SANTA BARBARA- When tens of thousands of gallons of crude oil spilled into the Pacific Ocean, contaminating the water and saturating the sand and soil in Santa Barbara County, some of the first responders called to the clean-up site were members of a hazmat certified California Conservation Corps crew based in Camarillo lead by California Statewide Law Enforcement Association (CSLEA) Member and CCC Conservationist Jeremy Day.
“We worked 12 to 16 hours each day,” said Day. “We did everything from set up a base camp, to oil clean up on the beach, to loading barges with absorbent booms and pom poms.”
Day lead his 16 member crew in the cleanup effort for seven straight days. Dealing with a strong odor of crude oil, the crew suited up, got on their hands and knees and began bagging contaminated soil and seaweed.
“I have seen oil spills before, but this is the first time I have responded to an oil spill in this capacity,” said Day. “There was certainly plenty of oil on the ground. Fortunately, we didn’t see a lot of dead wildlife.”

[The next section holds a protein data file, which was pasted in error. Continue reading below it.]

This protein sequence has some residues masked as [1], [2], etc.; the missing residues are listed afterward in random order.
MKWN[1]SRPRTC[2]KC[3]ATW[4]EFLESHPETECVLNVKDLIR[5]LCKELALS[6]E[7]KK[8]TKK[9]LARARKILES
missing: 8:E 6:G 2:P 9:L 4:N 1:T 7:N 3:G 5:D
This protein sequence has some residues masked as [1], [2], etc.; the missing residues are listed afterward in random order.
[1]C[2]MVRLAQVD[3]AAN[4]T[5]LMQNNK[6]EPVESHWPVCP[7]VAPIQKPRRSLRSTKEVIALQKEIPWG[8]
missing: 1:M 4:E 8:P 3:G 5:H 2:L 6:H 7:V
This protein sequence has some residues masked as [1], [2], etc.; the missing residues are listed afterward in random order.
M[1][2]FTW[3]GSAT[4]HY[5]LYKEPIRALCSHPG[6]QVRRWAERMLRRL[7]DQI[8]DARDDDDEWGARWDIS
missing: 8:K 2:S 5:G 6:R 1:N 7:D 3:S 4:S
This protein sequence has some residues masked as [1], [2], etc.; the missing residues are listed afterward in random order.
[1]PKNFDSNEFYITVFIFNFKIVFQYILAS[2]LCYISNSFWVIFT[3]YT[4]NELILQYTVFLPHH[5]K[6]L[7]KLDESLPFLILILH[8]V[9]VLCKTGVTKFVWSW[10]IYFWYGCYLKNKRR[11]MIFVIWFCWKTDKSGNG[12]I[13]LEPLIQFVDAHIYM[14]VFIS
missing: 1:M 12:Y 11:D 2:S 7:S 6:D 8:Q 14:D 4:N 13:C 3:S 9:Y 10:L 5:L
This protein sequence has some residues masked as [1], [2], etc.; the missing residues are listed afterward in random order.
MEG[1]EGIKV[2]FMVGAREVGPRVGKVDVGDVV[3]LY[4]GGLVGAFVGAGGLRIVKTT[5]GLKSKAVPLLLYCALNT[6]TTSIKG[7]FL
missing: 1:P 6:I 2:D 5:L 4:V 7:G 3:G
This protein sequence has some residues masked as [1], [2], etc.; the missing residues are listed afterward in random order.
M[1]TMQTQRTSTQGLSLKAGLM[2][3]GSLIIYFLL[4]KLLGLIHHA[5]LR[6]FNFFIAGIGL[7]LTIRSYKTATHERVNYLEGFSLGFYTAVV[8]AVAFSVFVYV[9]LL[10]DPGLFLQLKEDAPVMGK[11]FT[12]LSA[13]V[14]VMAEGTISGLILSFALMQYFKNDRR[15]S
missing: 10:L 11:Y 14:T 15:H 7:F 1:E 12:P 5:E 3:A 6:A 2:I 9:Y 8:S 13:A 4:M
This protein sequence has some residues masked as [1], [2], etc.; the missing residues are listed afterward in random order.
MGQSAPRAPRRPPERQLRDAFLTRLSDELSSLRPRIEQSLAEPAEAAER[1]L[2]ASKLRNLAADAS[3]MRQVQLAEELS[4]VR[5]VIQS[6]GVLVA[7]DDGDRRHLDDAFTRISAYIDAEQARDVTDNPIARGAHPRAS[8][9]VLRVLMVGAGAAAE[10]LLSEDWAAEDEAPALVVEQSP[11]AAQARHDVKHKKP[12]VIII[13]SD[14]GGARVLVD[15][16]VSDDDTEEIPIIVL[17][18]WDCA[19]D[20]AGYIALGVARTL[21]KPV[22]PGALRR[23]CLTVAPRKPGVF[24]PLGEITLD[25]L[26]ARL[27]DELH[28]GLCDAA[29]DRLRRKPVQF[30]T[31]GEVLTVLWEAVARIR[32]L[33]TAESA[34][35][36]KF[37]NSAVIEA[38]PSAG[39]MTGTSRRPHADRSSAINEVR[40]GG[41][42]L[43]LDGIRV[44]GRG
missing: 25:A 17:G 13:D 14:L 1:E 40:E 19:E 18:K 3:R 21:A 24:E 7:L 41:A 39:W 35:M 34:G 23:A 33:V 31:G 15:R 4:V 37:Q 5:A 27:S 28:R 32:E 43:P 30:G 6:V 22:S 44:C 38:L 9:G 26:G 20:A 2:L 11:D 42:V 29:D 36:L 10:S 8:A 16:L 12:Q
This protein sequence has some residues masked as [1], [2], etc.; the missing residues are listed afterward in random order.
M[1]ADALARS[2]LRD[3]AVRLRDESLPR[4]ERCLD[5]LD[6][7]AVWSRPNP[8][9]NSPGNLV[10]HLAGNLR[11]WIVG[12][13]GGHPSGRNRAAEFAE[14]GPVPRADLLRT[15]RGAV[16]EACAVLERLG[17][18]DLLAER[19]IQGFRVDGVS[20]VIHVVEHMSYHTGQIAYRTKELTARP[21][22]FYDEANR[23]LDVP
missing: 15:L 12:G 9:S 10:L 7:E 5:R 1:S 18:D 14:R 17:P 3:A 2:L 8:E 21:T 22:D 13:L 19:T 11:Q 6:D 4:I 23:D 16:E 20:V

Day’s crew does a lot of firefighting in the summer and is gearing up for what could be a very busy fire season as a result of years of drought. His crew is used to long days in some of the worst working conditions. “A lot of guys went straight to bed after our days of cleanup,” said Day.
As Day and his crew worked along beaches and creeks, concerned citizens arrived inquiring what they could do to help. Many of the would-be volunteers were disappointed when they were, at first, turned away. The section of coast covered in crude oil was a hazardous material scene and, for the safety of all, only hazardous material trained crews were allowed to clean. Soon after, volunteers willing to go through four hours of training, were allowed to help.
“This spill was world news, and we were a part of the emergency response,” said Day. That’s what we do. Be it flood, fire or oil spill, we are dispatch ready.”
“CCC conservationists and the crews they lead and train deserve our thanks,” said CSLEA President Alan Barcelona. “They don’t get the recognition that other emergency response teams do, yet they work right alongside them. They are at the ready, they are on the scene and they help California and Californians more than most people know. Our conservationists are often away from home for days if not weeks at a time, especially during fire season and work in conditions that include, smoke, fire, floodwater, mud, poison oak and rattlesnakes. They’re a tough breed and serve our State well.”
(Photos courtesy of Jeremy Day)